19th October 2020

Is the Explosion of Chief Innovation Officers Really Necessary for Law Firm Innovation?

Like all sectors, the legal sector has faced many challenges brought on by the Coronavirus pandemic. It has been proven that business continuity requires faultless planning and continuous technological innovation, and consequently a successful digital transformation.

Almost three quarters (70%) of top law firms now have strategy and innovation roles – up 20% on last year, according to PwC’s 2019 Law Firms’ Survey.  This drive for innovation is increasingly led from the top, with many firms employing senior innovation strategists – including Chief Innovation Officers.

While it is tough to find any law firm that doesn’t recognise the need for change, especially now, – from managing client expectations to accessing emerging markets and retaining profitability – progress is haphazard. As the survey results indicate, “Law firms continue to take small steps, but with few developing or implementing market-changing technology programmes.”

Only a handful have a clear and flexible strategy for realising the benefits of innovation, backed up with clear objectives and measurable metrics to monitor success.

  • 65% of Top 100 firms feel they have “a clear and flexible strategy for realising the benefits of innovation”,
  • 55% of firms have “innovation based objectives” for leadership,
  • 42% have clear metrics in place to track progress.

Yet the need for innovation is far from new. As long ago as 2016, a Law Society Insights Community survey found that nearly three quarters of respondents ‘strongly agreed’ (24%) or ‘agreed’ (47%) that ‘innovation is critical to exploit opportunities and differentiate my firm’ and it is largely accepted that firms recognise an imperative to change amidst shifting market conditions.

What is constraining innovation and how can this change?

There is a growing feeling that the driver behind the addition of senior strategic ‘Innovation’ roles within many top firms is simply to meet client expectations for innovation. Clients are increasingly demanding to understand how services are being delivered – from staffing levels to pricing – and to know how firms are embracing technology to improve transparency, reduce costs and improve engagement. As a result, in many markets, the presence of a Chief Innovation Officer or Head of Innovation has become a prerequisite for any client engagement.

This does not, of course, demean the potential value that these individuals can deliver – but true business innovation is about the right business model and strategic partnerships.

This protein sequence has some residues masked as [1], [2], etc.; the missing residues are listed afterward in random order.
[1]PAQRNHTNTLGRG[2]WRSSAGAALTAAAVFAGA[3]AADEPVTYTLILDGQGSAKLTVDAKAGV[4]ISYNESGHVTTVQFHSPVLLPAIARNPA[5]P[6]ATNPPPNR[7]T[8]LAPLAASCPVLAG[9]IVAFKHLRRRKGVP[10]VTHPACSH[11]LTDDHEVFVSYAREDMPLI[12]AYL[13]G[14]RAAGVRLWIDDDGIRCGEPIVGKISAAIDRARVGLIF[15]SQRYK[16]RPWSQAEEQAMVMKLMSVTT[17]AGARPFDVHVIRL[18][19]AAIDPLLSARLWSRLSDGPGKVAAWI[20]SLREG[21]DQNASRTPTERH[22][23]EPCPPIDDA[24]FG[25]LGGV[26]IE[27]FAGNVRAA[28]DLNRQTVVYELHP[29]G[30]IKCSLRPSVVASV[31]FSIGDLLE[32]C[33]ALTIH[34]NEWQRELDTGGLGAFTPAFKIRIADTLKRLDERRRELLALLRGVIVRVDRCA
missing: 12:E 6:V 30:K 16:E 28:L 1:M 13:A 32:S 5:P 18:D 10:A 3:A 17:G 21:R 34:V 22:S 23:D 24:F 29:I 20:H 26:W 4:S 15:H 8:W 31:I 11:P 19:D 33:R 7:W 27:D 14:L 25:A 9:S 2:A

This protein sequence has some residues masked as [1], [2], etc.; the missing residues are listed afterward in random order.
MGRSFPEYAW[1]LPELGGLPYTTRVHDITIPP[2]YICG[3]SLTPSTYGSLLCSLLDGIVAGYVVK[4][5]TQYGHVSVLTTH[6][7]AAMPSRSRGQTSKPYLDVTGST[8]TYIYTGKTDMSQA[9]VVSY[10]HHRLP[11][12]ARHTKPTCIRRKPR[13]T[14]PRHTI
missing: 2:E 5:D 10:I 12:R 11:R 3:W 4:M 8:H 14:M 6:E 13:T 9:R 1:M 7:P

Wendy Curtis, Chief Innovation Officer at US law firm Orrick, stated in a recent interview,  “Innovation in law firms is growing to meet all of those challenges, but it requires a real commitment by law firms to do so. It may seem easy to an outsider to implement a process to make something better, faster and stronger, but to actually identify, scope, and execute on really meaningful change takes a tremendous amount of work, and it is something that we focus on every day. Innovation at the firm and in law firms is taking on the incredible role and incredible challenge of delivering the highest-quality services to our clients at the metrics and price points that they expect.”

Strategic partnerships can be invaluable in driving change

Innovation isn’t just about implementing new systems or processes, it should be a driver for making the law firm better: more competitive, more profitable and far more future-proof. Intelligent use of technology is essential to remain competitive – but technology by itself will not bring innovation to a firm. It is the combination of business insight and technology expertise that is fundamental to driving effective change.

Outsourcing to an MSP with strong credentials and expertise within the legal marketplace provides a solid technology foundation upon which firms can build innovation strategies. A managed cloud solution removes the burden created by technology complexity and constant change, enabling law firms to focus on the essential business questions, as outlined by the Law Society’s Capturing Technological Innovation Report:

  • How will innovation create value for clients?
  • How will the firm capture a share of the value its innovations generate?
  • What types of innovations will best allow the firm to create and capture value in different operational parts of the business?

Innovation can drive competitive advantage for firms of any size

80% of CIOs are ready to migrate to a cloud-based environment within the next few years so it is now more important than ever that innovation is given the place it deserves.

Law firms don’t all need a head of innovation or Chief Innovation Officer. Mid-market firms with the right approach have the chance to compete with the larger law firms by demonstrating to clients clear and tangible areas of innovation in service delivery and working practices. By embracing a culture of innovation across the business, encouraging everyone to be part of the change and leveraging the technology competence of third-party experience, firms can achieve the innovation required to respond to market disruption and client expectations.

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